An ABA task force recently found that only 56% of recent law school graduates achieve full-time employment as an attorney within twelve months of graduation, over the last five years, applicants to law schools have declined by roughly 50% from approximately 100,000 to approximately 50,000 per year.
This will have a dramatic impact on the availability of lawyers for the American public. And couple this statistic with the more than 400,000 lawyers who will retire in the next 10 years, and you will see a dramatic change in the legal landscape.
For those who complain that there are too many lawyers, this should satisfy their desire to thin the ranks of lawyers. For those who want to better serve those currently under-served Americans, this will add yet another challenge to the system. And for lawyers, the likelihood increases that the Bar will add yet another requirement of pro bono service and added cost to doing business as a lawyer.
Join us on LawBiz Forum in the discussion about legal education and the current reexamination of its efficacy for teaching management skills for success. Will the law school tumble into the morass of being a trade school (heaven forbib!) by including such skills in its curriculum? Let us know what you think …
Doctors, like lawyers, have little or no business education in medical/law school. Today’s Wall Street Journal (Education for Executives) discusses doctors journey back to school (business) in order to learn skills that were omitted from their medical education. They need these skills in order to run their medical practices, medical groups and hospitals.
Doctors outreach for management training demonstrates a recent shift in thinking: "…we are much more similar to other businesses that we are different." Taking the business side of medicine more seriously can benefit not only doctors, but also patients, a fact slowly being understood in the medical profession.
Why is it that doctors are ahead of lawyers in this understanding? Why is it that medical schools are incorporating management principles into their teaching and few, if any, law schools do? Why is it that lawyers continue to be reactive, rather than be proactive? Worse still, why is it that lawyers fail to react to their clients wishes? Bar disciplinary proceedings continue to show that more than 50% of clients’ complaints relate to poor management practices. Why?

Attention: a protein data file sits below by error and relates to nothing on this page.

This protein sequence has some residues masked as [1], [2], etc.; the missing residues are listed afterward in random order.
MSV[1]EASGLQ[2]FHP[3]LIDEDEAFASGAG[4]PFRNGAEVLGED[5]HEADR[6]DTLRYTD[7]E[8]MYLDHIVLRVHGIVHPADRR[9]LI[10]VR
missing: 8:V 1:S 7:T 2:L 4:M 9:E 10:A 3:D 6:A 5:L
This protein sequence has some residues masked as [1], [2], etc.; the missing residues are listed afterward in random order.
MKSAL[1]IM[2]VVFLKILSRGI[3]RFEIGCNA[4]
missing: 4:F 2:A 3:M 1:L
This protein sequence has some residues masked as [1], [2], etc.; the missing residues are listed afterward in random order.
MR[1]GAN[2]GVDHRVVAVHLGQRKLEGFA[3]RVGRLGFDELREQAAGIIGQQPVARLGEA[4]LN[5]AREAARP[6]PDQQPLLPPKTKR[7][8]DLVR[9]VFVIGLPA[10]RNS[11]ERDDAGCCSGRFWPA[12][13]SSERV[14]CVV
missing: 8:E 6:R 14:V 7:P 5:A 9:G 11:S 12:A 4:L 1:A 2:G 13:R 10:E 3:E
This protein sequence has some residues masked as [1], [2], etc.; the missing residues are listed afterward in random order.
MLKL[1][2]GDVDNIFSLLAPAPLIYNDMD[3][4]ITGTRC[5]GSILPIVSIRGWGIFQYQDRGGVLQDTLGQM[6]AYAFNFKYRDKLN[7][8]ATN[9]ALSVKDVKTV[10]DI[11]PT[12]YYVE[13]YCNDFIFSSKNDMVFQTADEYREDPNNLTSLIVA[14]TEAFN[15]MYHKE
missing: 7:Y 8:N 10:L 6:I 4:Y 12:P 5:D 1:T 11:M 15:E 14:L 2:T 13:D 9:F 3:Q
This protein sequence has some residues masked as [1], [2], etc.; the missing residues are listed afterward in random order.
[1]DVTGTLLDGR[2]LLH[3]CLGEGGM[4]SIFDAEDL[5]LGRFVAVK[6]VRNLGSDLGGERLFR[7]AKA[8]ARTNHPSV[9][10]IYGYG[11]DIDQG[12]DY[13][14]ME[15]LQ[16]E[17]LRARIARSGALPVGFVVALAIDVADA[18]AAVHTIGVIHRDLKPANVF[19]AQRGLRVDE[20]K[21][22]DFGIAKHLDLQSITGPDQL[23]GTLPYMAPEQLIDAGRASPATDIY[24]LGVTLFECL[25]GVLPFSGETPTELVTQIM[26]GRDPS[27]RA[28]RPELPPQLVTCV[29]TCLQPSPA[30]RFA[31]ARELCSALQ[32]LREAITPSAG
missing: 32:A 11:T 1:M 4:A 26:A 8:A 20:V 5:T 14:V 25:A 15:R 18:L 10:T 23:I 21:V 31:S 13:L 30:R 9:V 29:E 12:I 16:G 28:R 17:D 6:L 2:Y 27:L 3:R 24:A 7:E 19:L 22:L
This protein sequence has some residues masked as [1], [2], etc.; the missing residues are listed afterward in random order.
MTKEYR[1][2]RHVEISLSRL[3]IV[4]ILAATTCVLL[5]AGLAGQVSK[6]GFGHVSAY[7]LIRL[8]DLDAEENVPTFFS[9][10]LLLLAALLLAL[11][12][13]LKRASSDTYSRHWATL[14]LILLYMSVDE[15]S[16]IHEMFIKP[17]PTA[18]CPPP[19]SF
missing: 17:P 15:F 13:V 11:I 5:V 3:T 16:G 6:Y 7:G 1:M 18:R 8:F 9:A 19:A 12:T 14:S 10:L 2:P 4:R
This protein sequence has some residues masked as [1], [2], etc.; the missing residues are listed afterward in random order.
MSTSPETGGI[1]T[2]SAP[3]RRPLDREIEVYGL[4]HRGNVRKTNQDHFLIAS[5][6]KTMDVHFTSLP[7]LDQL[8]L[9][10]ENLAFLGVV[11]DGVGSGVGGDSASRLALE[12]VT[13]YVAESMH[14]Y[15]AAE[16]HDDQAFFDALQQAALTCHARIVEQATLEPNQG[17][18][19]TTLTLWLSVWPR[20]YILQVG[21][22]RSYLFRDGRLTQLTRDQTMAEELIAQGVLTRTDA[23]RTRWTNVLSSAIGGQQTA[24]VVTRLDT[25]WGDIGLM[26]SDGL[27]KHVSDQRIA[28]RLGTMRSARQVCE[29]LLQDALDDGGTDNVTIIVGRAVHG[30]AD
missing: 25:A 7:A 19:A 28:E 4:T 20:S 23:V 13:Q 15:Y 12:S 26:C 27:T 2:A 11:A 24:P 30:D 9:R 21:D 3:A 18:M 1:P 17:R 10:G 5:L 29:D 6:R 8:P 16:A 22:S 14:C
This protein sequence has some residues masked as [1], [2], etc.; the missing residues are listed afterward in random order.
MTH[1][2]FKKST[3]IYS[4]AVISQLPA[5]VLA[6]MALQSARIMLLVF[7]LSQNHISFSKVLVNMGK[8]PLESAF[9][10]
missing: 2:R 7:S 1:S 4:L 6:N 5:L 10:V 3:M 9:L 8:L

Regular readers may recall my strong belief that young lawyers do not learn in law school the fundamentals of what they should know to practice law. In contrast to doctors (who put in years of residency, hospital and clinic work, and other apprenticeship before they begin their own practices), young lawyers begin their professional careers with little hands-on experience in “The Business of Law”® or practical client service. The result far too often is unhappy lawyers, unhappy law firms and unhappy clients as the young lawyers try to learn in “the school of hard knocks” what law schools did not teach them.
I’ve written about many possible models to provide this training – articling programs in Canada and the U.K., pro bono internships, law firm training apprenticeships, CLE specialist education, and more. Recently I surveyed the readers of LawBiz® Blog and asked whether they thought on-the-job training of new lawyers before they enter practice was a good idea. The unanimous answer was “yes.” As to what form this training should take from a variety of options presented, nearly 60% of respondents said that law firms over a certain size (revenue or head count), as well as public interest law firms, should be required to engage a pro rata number of graduates, whether they end up working for those firms or not. An even higher percentage of respondents, nearly 85% suggested that the courts (both trial and appellate) should make available clerkships for the graduates, or that law schools should create seminars and practicum programs to teach the skills lacking in the normal curriculum.
Especially interesting were a number of other ideas that the survey participants suggested. These practicing lawyers had some excellent thoughts on the type of training that would benefit those entering the profession:
Work at a company under the direction of an in-house lawyer (admitted to practice in the state where the work is done) with management responsibility within the legal affairs department.
Externships at government agencies such as the SEC, state securities commissioners, the Patent and Trademark Office, state corporations departments, state revenue departments, state legislatures and accounting/audit firms of a certain size.
Law school placement of third year students in extern programs, with the success and extent of the placement becoming a major criterion in evaluation of the school’s performance by U.S. News & World Report, Barron’s and others that evaluate law schools.
Requiring that all law school graduates who pass the bar exam serve an apprenticeship program under the direct supervision of a member in good standing of the bar who shall, at the conclusion of the apprenticeship, attest to the legal proficiencies of the new lawyer and recommend to the state bar that the apprenticeship be considered successfully concluded
Turning the third year of instruction in law school into an apprenticeship program, replacing the courses that are taken in the final year just to fill out the time
If you have other ideas, I’d welcome hearing them. Perhaps together we can begin a groundswell of opinion in which real lawyers, rather than just law school professors, have a say in legal education.
At least one law firm gets it! They have created an internship program rather than delay the entrance of its new 37 hires. Great idea in development. Best wishes to Drinker Biddle for their efforts. See additional commentary on this.